JUNE 14, 2012 THAI PIZZA
Today’s supper is THAI PIZZA (pg. 145)–a favorite of this family. The same friend (Rene) that gave me the recipe for the Poppy Seed Dressing introduced us to Thai Pizza. I own the California Pizza Kitchen Cookbook, and have my own variation of their recipe. I was interested in trying a pizza that drizzled the peanut sauce on top, as I spread it on the pizza like a marinara sauce.
Let’s start by dicing up some fresh ginger. But before we do–a short cooking class. Ginger 101 coming up.
Ginger root is actually a rhizome. Ginger can be stored “fresh” three main ways. 1) The easiest is in a zip loc bag in the crisper of your frig. 2) You can also plant the rhizome in earth and let it grow, then trim all the new sections as you need them. (I have not done this or spoken with anyone who has. Let me know if you try it.) 3) You can also drop sliced fresh ginger in vodka or brandy to preserve it. The advice about storing it in sherry was mixed. (See here for more info.)
Ginger not only has an edible rhizome, but it the south, it is used as a landscaping plant. I remember shopping at Publix (a southern grocery store) and seeing 50 feet of blooming ginger running along the outside wall.
(photo from here.) This is variegated ginger, and not the exact ginger inside the grocery store, but usable.
“Not the spice ginger, the variegated ginger has beautifully striped green and yellow foliage and underground stems that you can use as a spice ginger substitute.”
And here is a good site if you would like to grow your own ginger.
Ginger can also be dried. We buy it in the spice aisle in the powered form at Thanksgiving time, but it can also be dried in slices. I sometimes buy ginger like this as I don’t always have “fresh” ginger in my crisper.
Ginger is used in both savory and sweet dishes and in both eastern and western cuisines. And here are a few more Nuggets of Knowledge about ginger.
- ” Traditionally, the rhizome is gathered when the stalk withers; it is immediately scalded, or washed and scraped, to kill it and prevent sprouting” (from Wikipedia)
- “In limited studies, ginger was found to be more effective than placebo for treating nausea caused by seasickness, morning sickness and chemotherapy, although ginger was not found superior to placebo for pre-emptively treating post-operative nausea.” (from Wikipedia)
- “Preliminary studies involving the effect of ginger on nausea occurring with pregnancy suggest that intake of ginger may cause belching after ingestion” (Wikipedia)
- “Ginger has a sialagogue action, stimulating the production of saliva, which makes swallowing easier.” (still Wikipedia)
- And if you ever were or still are a Little House on the Prairie fan, you might remember that one time Laura brought her Pa Ginger water when he was threshing wheat to drink instead of water as water left a heavy stomach. (The Long Winter Chapter 1, page 8) Here is a recipe for Ginger Water. (from here.)
1Dissolve the sugar and ginger in the vinegar.
2Shake with cold water.
3Serve chilled by itself or mixed 1:1 with ginger ale
But back to Thai pizza. Julienne some carrots. Chop some peanuts. Mince some cilantro.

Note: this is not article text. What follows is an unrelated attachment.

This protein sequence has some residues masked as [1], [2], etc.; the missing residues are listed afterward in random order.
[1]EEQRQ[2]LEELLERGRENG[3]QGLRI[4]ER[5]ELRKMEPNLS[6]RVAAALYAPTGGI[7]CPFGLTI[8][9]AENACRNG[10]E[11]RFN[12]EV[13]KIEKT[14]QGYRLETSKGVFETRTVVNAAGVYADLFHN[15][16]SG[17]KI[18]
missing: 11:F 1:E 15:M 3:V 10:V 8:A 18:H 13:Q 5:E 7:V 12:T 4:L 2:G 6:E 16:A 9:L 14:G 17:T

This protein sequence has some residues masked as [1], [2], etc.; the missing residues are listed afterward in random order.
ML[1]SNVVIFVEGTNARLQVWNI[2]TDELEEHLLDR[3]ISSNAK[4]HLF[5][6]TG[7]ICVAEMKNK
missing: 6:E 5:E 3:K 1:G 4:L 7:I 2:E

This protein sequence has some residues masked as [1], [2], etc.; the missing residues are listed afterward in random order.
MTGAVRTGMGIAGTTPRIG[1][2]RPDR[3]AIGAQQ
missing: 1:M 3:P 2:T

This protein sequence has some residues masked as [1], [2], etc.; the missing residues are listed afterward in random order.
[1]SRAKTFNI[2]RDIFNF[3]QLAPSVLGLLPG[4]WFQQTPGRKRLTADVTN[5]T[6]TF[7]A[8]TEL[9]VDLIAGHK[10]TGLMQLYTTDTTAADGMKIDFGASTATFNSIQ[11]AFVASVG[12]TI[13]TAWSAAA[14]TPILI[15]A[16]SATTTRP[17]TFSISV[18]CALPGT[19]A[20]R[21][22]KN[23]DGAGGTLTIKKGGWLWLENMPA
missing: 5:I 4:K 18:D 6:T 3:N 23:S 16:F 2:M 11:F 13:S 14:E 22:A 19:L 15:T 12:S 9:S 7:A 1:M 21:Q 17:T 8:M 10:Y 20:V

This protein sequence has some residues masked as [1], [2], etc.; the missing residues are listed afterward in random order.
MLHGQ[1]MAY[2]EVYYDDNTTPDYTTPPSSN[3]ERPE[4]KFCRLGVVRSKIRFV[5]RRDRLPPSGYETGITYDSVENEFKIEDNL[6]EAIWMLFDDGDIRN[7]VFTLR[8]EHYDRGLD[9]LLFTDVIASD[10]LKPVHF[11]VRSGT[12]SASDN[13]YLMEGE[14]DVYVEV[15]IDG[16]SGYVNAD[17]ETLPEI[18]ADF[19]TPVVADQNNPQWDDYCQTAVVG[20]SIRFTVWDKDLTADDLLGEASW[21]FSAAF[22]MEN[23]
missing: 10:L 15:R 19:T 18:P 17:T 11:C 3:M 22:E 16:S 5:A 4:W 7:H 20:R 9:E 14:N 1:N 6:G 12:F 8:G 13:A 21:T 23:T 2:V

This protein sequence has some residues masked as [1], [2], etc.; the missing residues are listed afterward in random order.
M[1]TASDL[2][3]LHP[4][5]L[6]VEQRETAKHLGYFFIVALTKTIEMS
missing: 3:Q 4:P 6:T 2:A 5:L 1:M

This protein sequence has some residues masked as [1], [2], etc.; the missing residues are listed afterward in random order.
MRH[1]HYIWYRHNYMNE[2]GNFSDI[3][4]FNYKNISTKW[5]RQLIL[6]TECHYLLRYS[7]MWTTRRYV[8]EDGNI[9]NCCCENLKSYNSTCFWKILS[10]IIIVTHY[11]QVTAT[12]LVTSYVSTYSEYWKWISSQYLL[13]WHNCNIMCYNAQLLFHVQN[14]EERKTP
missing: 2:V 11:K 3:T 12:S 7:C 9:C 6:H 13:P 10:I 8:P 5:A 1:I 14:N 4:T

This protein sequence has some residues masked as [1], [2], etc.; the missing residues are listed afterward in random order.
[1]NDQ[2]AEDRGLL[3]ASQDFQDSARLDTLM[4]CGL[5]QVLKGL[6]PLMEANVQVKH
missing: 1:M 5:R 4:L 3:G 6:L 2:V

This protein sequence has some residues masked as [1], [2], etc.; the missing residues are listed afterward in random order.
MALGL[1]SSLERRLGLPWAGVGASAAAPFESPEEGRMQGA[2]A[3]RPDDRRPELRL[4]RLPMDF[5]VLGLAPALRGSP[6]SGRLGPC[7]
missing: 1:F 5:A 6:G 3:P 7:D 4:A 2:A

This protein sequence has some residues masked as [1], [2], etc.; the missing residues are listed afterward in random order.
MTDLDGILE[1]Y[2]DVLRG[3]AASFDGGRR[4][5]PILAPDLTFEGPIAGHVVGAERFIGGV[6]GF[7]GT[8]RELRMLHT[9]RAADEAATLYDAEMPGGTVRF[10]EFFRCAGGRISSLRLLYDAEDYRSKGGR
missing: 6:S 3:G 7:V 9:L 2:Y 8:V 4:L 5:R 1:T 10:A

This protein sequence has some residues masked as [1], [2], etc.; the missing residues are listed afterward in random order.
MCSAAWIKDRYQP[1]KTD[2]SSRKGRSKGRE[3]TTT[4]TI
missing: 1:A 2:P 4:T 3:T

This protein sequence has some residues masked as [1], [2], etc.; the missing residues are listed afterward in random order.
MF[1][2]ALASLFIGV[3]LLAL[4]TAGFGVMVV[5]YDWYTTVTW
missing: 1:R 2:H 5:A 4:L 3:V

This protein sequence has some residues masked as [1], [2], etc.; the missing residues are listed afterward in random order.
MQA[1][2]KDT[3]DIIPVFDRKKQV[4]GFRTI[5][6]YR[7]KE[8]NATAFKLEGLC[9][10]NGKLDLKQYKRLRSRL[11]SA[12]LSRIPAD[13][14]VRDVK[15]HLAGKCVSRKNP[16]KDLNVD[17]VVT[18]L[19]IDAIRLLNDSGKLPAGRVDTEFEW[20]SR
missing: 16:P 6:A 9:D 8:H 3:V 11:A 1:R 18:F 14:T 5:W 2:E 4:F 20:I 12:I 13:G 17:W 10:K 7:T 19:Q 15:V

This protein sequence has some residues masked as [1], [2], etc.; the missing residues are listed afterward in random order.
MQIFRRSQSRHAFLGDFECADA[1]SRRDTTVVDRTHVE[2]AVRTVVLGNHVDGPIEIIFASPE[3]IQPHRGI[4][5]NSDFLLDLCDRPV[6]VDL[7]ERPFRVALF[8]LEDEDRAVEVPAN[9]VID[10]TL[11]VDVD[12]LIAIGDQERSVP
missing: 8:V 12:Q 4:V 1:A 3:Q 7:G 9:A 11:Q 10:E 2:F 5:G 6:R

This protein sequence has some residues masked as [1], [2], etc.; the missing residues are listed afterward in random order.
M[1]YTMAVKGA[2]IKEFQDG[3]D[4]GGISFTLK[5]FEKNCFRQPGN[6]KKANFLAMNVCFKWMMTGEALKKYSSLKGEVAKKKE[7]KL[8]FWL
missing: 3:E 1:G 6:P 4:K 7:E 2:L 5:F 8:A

Slice up two grilled chicken breasts. And grate some mozzarella (or just open the bag.) This is cooking mise en place–or with everything in its place. I have all the stations ready for assembling the pizza. I just need the peanut sauce to drizzle over the top.
I used the blender for the peanut sauce, but you can also use a food processor. The peanut sauce requires, garlic, fresh ginger, soy sauce, fish sauce, peanut butter, and Thai sweet chili sauce. The fish sauce smells like the name, but surprisingly it makes the sauce taste great. Remember, the best Caesar Salad dressings have anchovy paste in them.
The pizza is baked without the carrots and cilantro. They are added just after baking.
Then the peanut sauce is drizzled on. I used a zip loc bag and snipped the end off as I didn’t have any empty squeeze bottles laying around. It worked fine. The extra peanut sauce I used as dipping sauce for Chicken Satay.
I also made a Hawaiian pizza because A) The kiddos love it. B) We need more than one pizza to feed this family. C) One kiddo doesn’t eat Thai pizza. D) Left over pizza is a good snack.
And after supper and clean-up, we made samples of all the crafts we planned on using at our Backyard VBS and at the Michigan Family Camp.
The sand art in a bottle was loved by all. I saved bottles for an entire year, and I am very thankful for the three extra shelves in my pantry now that both VBS and Camp is over. The funnels came 3-4-A-$ (three for a dollar) at Dollar Tree, the bottles were “free”, and the sand was about $8/ 10 lb. bag at my local Hardware store. The colored sand was Crayola brand.
While we were making the samples this odd procession went down the street.
It was three Dumpster Divers checking out our street for Finds. The lady/wife? in the trailer was obese and was being pulled on a trailer by a bike.
That was our THAI PIZZA day.
And since we are back from a tangent, let me add that I am currently reading Anna and the King of Siam by Margaret Landon first published in 1943. This book inspired the musical “The King and I.” I will write-up a proper book review in another post, but typing about Thai pizza and reading a “Thai” book was too much to not comment on.
(Sorry for ending this post with a hanging preposition.)
I think I left you hanging on.
Here is a better sentence to close with.
“Thanks for stopping by”
P.S. Were “the bottles laying around?” or were “the bottles lying around.” I couldn’t decide. Are the bottles being personified and therefore they are “lying” (even though they were stored upright) Or are the bottles being place or “laid” on a shelf. Tell me!